September 2021
Volume 21, Issue 9
Open Access
Vision Sciences Society Annual Meeting Abstract  |   September 2021
Cross-dataset reproducibility of population receptive field (pRF) estimates and retinotopic map structure
Author Affiliations & Notes
  • Marc Himmelberg
    New York University
  • Jan Kurzawski
    New York University
  • Noah Benson
    University of Washington
  • Denis Pelli
    New York University
  • Marisa Carrasco
    New York University
  • Jonathan Winawer
    New York University
  • Footnotes
    Acknowledgements  NIH R01 EY027401, "Linking brain and behavior 'around' the visual field" and NIH R01 EY027964, 'Studying crowding as a window into object recognition and development and health of visual cortex'
Journal of Vision September 2021, Vol.21, 2445. doi:
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      Marc Himmelberg, Jan Kurzawski, Noah Benson, Denis Pelli, Marisa Carrasco, Jonathan Winawer; Cross-dataset reproducibility of population receptive field (pRF) estimates and retinotopic map structure. Journal of Vision 2021;21(9):2445. doi:

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      © ARVO (1962-2015); The Authors (2016-present)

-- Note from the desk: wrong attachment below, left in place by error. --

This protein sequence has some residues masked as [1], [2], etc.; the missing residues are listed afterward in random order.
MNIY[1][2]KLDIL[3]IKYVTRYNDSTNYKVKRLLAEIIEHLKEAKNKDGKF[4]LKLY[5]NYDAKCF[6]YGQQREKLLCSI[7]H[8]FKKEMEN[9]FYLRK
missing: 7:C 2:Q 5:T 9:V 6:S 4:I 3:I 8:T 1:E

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Intro: PRF models fit to fMRI data are a component of many visual experiments. It is important to know how reliable pRF parameters are across experimental conditions. We compared retinotopic maps and pRF properties across two datasets obtained with different fMRI protocols and stimulus designs: a newly acquired dataset from New York University (NYU) (n=44) and a public dataset from the Human Connectome Project (HCP) (n=181). The datasets differ in many ways, including field strength (3T vs 7T) and voxel size (1.6 vs 2 mm). Method: PRF parameters (polar angle, eccentricity, and pRF size) were estimated using vistasoft software ( on group-averaged time-series (registered to the fsaverage surface) and on each individual subject’s time-series. Result: Within V1, V2, V3, and hV4, the vertex-wise polar angle estimates of the group-averaged data were similar between the two datasets (r=0.97, V1-hV4). The eccentricity estimates were also highly correlated (r=0.94) but with a small bias toward higher eccentricities in the NYU dataset. On average, pRF size estimates were correlated (r=0.81) and showed a greater systematic difference between datasets: They were larger (by 0.5 to 1º) in the NYU dataset across comparable eccentricities (0.5-6°) and visual areas. Finally, we examined a large-scale property of the maps in individual subjects, polar angle asymmetries in V1 cortical magnification. These were recently described in the HCP dataset (Benson et al., 2020): Here we show that the NYU dataset replicates the finding that more V1 cortical surface area represents the horizontal than vertical visual field meridian, and the lower than upper vertical meridian. Conclusion: The retinotopic maps (polar angle, eccentricity, cortical magnification) are consistent between the datasets, indicating a high degree of reproducibility despite numerous experimental differences. PRF sizes are roughly 1º larger in the NYU dataset, a difference that may be due to larger voxel sizes.


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